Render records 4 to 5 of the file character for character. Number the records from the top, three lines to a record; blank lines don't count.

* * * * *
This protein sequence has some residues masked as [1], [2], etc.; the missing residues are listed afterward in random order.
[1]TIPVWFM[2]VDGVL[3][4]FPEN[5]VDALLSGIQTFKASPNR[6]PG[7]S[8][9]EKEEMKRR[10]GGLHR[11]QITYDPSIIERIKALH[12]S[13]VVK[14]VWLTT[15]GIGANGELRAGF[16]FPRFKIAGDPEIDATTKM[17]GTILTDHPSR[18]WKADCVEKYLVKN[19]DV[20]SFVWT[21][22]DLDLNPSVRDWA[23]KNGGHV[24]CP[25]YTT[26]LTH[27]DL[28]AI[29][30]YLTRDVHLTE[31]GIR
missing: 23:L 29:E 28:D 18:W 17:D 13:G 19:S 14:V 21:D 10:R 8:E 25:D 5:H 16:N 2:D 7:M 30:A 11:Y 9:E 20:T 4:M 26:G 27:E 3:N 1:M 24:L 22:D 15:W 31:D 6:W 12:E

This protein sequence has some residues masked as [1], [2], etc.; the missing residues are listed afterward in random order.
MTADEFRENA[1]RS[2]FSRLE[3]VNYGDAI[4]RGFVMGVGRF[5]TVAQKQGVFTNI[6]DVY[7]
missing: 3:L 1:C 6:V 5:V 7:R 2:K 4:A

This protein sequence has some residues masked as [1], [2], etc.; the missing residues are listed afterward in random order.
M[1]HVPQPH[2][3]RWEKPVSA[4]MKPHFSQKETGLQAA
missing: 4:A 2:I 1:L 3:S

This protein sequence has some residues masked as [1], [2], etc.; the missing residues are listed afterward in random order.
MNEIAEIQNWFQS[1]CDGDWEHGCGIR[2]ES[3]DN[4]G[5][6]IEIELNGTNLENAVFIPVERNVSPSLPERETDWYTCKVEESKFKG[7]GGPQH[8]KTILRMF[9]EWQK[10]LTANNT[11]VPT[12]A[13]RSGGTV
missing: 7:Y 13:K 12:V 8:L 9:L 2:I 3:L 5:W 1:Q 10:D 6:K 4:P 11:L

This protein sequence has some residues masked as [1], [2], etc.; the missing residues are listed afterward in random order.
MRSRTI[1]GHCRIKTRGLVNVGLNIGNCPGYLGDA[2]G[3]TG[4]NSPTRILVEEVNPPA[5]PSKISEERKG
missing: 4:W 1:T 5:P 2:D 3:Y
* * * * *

This protein sequence has some residues masked as [1], [2], etc.; the missing residues are listed afterward in random order.
MNEIAEIQNWFQS[1]CDGDWEHGCGIR[2]ES[3]DN[4]G[5][6]IEIELNGTNLENAVFIPVERNVSPSLPERETDWYTCKVEESKFKG[7]GGPQH[8]KTILRMF[9]EWQK[10]LTANNT[11]VPT[12]A[13]RSGGTV
missing: 7:Y 13:K 12:V 8:L 9:L 2:I 3:L 5:W 1:Q 10:D 6:K 4:P 11:L

This protein sequence has some residues masked as [1], [2], etc.; the missing residues are listed afterward in random order.
MRSRTI[1]GHCRIKTRGLVNVGLNIGNCPGYLGDA[2]G[3]TG[4]NSPTRILVEEVNPPA[5]PSKISEERKG
missing: 4:W 1:T 5:P 2:D 3:Y